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### Defining Numerals, Numbers, and Digits

```Date: 05/20/2004 at 12:04:18
From: Tim
Subject: Is it a number, numeral, or digit

What is the meaning of each of the terms "numeral", "number",
and "digit"?  How are they different?

I have always thought that:

1. A "numeral" is one of ten Hindu-Arabic symbols used to denote a
quantity in the context of our base-ten system; a graphemic
representation of the abstract quantities 0,1,2,3,4,5,6,7,8,9 (e.g.
the numeral 8 is composed of two circles, one above the other,
slightly squashed together to touch by almost one diameter).

2. A "number" is a physical quantity of something that can be a
spoken or written word or a symbol such as pi, root 2, or a numeral
if it has a referent attached to it making it a "magnitude" (e.g
there are 26 letters in the alphabet).

3. A "digit" is a numeral when contextualized by place value in the
base ten system (e.g. 462 has three digits).

be much appreciated.  Thanks, Tim

```

```
Date: 05/20/2004 at 14:29:20
From: Doctor Vogler
Subject: Re: Is it a number, numeral, or digit

Hi Tim,

While this may seem like a math question, in truth it is not; it is an
English question, because you are not asking for any math, but only
definitions of words.  English is not as absolute a study as math is;
different people will give you different ideas as to what is correct.
Case in point:  If you don't know the gender of a person, do you say
that something that belongs to this person is "his" or "hers" or
"theirs" or "his or hers" or what?  Different people will tell you
different things, even people who study these topics professionally.

You ask for the definitions of these three words.  I would recommend a
dictionary, but remember that even dictionaries have differences
between them.  As for my own personal opinion, I think that any
differences between those three words is not important.  But if you
have to make a distinction, then this is what I would advise:

Numeral is a way of representing a number.  It certainly should not be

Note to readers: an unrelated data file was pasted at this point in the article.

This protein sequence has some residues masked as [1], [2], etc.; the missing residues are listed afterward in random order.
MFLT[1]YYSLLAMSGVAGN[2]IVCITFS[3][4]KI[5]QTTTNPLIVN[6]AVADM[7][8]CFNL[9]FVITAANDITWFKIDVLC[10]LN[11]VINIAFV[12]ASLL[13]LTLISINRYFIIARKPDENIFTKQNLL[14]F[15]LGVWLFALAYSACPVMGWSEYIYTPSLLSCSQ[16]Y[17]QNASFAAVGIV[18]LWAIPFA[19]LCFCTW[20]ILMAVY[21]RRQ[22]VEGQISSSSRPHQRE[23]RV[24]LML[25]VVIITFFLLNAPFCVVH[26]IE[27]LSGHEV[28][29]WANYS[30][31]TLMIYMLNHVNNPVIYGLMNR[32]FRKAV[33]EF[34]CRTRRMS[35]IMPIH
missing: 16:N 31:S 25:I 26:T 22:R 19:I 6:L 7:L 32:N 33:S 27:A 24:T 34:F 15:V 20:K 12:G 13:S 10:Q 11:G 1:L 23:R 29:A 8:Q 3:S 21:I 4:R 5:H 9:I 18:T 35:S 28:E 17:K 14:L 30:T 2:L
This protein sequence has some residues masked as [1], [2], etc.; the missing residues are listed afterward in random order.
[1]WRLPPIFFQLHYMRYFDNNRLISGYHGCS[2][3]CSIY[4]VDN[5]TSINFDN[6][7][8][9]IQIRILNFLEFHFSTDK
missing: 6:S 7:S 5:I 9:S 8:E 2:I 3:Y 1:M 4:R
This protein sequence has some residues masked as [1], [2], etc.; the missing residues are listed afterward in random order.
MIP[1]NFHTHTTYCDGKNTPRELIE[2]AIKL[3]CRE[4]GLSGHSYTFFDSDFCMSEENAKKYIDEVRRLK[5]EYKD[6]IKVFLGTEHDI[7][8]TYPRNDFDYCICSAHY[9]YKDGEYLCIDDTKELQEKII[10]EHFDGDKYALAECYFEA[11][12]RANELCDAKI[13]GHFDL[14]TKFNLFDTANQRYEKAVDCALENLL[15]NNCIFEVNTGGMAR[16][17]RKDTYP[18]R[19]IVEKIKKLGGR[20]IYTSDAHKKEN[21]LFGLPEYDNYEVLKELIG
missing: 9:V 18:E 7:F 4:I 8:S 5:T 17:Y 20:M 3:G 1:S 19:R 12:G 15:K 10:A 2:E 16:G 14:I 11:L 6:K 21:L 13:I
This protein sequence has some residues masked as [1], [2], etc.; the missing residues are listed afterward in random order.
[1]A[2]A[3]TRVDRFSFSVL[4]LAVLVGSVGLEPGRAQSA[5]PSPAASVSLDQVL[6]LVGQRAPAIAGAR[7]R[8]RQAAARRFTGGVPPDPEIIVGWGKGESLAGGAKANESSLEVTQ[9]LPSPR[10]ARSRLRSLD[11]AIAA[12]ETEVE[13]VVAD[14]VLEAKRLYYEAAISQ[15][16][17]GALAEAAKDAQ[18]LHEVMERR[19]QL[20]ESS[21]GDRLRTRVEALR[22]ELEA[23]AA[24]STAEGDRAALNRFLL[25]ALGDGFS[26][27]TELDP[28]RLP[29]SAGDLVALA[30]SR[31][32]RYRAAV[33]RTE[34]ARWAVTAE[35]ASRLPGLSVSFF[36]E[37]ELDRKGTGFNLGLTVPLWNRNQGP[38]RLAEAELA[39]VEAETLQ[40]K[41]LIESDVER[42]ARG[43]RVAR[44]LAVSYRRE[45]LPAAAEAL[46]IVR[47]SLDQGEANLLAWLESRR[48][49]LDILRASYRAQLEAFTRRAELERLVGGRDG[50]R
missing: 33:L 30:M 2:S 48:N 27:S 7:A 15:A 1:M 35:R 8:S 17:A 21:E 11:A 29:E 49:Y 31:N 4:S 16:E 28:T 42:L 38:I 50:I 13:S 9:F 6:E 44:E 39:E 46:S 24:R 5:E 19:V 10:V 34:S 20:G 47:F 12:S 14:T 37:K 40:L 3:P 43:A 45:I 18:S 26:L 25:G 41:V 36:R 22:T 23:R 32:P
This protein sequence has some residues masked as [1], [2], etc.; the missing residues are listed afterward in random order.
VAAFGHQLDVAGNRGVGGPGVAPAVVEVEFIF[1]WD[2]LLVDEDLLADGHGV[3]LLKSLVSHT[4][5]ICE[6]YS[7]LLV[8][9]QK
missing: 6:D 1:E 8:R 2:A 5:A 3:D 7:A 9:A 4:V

limited to the Hindu-Arabic symbols, since this would make the phrase
"Roman numerals" meaningless.  You are referring to a distinction
between whether the "numerals" are the individual symbols that make up
a number (e.g. 0 through 9) or the collection of symbols that comprise
the whole number (such as 321.45).  I think either definition is fine,
for different situations, so I wouldn't make a fuss about it.

Digit generally refers to a part of a numeral, but I don't think that
it has to be contextualized by place value, and it certainly doesn't
have to be in base 10.  For example, I've heard of questions like
"What is the ones digit of this number when written in base 64?"  In
that case, the "digit" can be any number from 0 to 63.  On the other
hand, when solving certain types of problems, I might say that the
variable "a" is a "digit," meaning an integer from 0 to 9 (when the
base 10 is understood), and in this case it doesn't have a place
value.

Finally, number is much more general, and refers to a concept rather
than a way of writing.  Integers are numbers, but so are complex
numbers, as well as e and 2*pi and sqrt(7).  And 45/4 is a number, and
it is the same number no matter what numerals you might use to
describe that number (such as 11.25 or XLV/IV or 101101/100 in binary).

But that's just my opinion, and other speakers of English might have
other ideas.

try to offer further suggestions.

- Doctor Vogler, The Math Forum
http://mathforum.org/dr.math/
```
Associated Topics:
Middle School Definitions